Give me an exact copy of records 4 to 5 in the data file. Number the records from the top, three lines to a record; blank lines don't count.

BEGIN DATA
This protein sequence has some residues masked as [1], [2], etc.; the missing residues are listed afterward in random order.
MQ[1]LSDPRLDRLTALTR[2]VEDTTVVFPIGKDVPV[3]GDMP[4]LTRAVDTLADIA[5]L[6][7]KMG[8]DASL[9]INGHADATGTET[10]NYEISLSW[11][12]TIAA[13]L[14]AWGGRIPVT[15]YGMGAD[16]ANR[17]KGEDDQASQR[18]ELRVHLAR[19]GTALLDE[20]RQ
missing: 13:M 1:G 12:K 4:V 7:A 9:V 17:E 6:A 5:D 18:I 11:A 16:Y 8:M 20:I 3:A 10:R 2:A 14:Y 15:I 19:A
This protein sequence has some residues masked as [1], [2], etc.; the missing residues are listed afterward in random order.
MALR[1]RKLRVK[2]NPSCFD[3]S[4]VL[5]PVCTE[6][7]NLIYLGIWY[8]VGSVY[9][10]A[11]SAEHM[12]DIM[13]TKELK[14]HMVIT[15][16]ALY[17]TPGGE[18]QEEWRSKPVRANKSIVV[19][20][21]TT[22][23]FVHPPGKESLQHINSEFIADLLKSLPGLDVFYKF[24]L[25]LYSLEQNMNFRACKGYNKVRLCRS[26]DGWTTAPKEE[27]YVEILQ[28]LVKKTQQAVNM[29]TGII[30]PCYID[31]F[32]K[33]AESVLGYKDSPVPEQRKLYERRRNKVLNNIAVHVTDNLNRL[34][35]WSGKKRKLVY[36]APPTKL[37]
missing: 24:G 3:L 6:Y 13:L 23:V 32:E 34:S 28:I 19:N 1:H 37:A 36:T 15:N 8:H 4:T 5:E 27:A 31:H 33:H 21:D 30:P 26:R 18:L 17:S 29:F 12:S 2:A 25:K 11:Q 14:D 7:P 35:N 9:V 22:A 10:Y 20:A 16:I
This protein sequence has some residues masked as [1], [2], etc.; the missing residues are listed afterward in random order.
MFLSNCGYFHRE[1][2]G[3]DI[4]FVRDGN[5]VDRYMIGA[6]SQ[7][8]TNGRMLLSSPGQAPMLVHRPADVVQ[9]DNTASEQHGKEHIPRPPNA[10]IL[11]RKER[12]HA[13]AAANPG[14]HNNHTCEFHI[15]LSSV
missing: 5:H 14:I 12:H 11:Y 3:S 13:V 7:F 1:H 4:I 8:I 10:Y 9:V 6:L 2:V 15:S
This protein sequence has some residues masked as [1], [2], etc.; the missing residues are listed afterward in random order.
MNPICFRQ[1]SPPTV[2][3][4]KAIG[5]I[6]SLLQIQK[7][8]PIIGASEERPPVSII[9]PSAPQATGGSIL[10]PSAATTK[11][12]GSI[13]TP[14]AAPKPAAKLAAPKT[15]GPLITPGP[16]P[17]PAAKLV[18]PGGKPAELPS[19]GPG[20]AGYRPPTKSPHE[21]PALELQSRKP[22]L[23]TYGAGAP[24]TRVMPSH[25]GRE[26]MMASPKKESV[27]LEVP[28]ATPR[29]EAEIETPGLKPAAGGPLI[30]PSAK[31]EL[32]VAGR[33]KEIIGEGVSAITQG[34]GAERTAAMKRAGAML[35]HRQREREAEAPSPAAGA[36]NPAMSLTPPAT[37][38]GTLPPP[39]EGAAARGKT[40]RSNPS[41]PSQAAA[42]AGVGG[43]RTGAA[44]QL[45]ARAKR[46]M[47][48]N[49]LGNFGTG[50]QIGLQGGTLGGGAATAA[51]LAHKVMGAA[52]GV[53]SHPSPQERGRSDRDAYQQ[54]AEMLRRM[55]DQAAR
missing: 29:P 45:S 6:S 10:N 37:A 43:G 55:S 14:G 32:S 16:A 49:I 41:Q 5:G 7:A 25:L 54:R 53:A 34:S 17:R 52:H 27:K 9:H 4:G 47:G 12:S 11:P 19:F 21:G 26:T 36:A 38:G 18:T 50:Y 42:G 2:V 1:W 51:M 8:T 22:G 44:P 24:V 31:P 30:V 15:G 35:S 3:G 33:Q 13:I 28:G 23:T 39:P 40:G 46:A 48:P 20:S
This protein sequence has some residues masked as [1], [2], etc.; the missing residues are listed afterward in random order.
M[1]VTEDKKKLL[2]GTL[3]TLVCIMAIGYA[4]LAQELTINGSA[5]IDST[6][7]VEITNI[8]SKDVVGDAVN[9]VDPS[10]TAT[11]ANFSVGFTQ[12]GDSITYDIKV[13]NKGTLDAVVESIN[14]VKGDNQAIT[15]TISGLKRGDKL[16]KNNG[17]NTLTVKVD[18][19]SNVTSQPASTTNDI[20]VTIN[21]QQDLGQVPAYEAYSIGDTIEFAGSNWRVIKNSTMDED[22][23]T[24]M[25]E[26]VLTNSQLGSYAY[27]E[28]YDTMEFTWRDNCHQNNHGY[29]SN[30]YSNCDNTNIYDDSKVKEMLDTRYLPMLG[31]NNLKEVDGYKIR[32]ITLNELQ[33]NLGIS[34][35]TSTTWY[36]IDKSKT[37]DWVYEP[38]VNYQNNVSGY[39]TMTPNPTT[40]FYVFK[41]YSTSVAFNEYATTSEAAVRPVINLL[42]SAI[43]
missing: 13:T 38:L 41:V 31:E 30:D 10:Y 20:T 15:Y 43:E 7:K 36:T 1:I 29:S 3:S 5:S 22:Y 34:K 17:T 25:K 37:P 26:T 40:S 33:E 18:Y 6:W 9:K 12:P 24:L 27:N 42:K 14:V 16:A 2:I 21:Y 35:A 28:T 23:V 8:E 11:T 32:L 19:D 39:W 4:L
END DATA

This protein sequence has some residues masked as [1], [2], etc.; the missing residues are listed afterward in random order.
MNPICFRQ[1]SPPTV[2][3][4]KAIG[5]I[6]SLLQIQK[7][8]PIIGASEERPPVSII[9]PSAPQATGGSIL[10]PSAATTK[11][12]GSI[13]TP[14]AAPKPAAKLAAPKT[15]GPLITPGP[16]P[17]PAAKLV[18]PGGKPAELPS[19]GPG[20]AGYRPPTKSPHE[21]PALELQSRKP[22]L[23]TYGAGAP[24]TRVMPSH[25]GRE[26]MMASPKKESV[27]LEVP[28]ATPR[29]EAEIETPGLKPAAGGPLI[30]PSAK[31]EL[32]VAGR[33]KEIIGEGVSAITQG[34]GAERTAAMKRAGAML[35]HRQREREAEAPSPAAGA[36]NPAMSLTPPAT[37][38]GTLPPP[39]EGAAARGKT[40]RSNPS[41]PSQAAA[42]AGVGG[43]RTGAA[44]QL[45]ARAKR[46]M[47][48]N[49]LGNFGTG[50]QIGLQGGTLGGGAATAA[51]LAHKVMGAA[52]GV[53]SHPSPQERGRSDRDAYQQ[54]AEMLRRM[55]DQAAR
missing: 29:P 45:S 6:S 10:N 37:A 43:G 55:S 14:G 32:S 16:A 49:I 41:Q 5:G 7:A 25:L 54:R 53:A 34:S 17:R 52:H 27:K 9:H 4:G 47:G 12:S 11:P 19:F 21:G 26:T 36:A 38:G 18:T 50:Y 42:G 2:V 1:W 51:M 8:T 22:G 44:P 24:V 31:P 30:V 15:G 35:S 3:G 33:Q 13:I 28:G 23:T 39:P 40:G 46:A 48:P 20:S
This protein sequence has some residues masked as [1], [2], etc.; the missing residues are listed afterward in random order.
M[1]VTEDKKKLL[2]GTL[3]TLVCIMAIGYA[4]LAQELTINGSA[5]IDST[6][7]VEITNI[8]SKDVVGDAVN[9]VDPS[10]TAT[11]ANFSVGFTQ[12]GDSITYDIKV[13]NKGTLDAVVESIN[14]VKGDNQAIT[15]TISGLKRGDKL[16]KNNG[17]NTLTVKVD[18][19]SNVTSQPASTTNDI[20]VTIN[21]QQDLGQVPAYEAYSIGDTIEFAGSNWRVIKNSTMDED[22][23]T[24]M[25]E[26]VLTNSQLGSYAY[27]E[28]YDTMEFTWRDNCHQNNHGY[29]SN[30]YSNCDNTNIYDDSKVKEMLDTRYLPMLG[31]NNLKEVDGYKIR[32]ITLNELQ[33]NLGIS[34][35]TSTTWY[36]IDKSKT[37]DWVYEP[38]VNYQNNVSGY[39]TMTPNPTT[40]FYVFK[41]YSTSVAFNEYATTSEAAVRPVINLL[42]SAI[43]
missing: 13:T 38:L 41:V 31:E 30:D 10:Y 20:T 15:Y 43:E 7:K 36:T 1:I 29:S 3:S 5:S 22:Y 34:K 17:T 25:K 37:P 26:T 40:S 33:E 18:Y 6:W 9:K 12:P 24:L 27:N 42:K 14:V 16:A 2:I 21:Y 35:A 28:T 23:V 8:E 11:T 32:L 19:D 39:W 4:L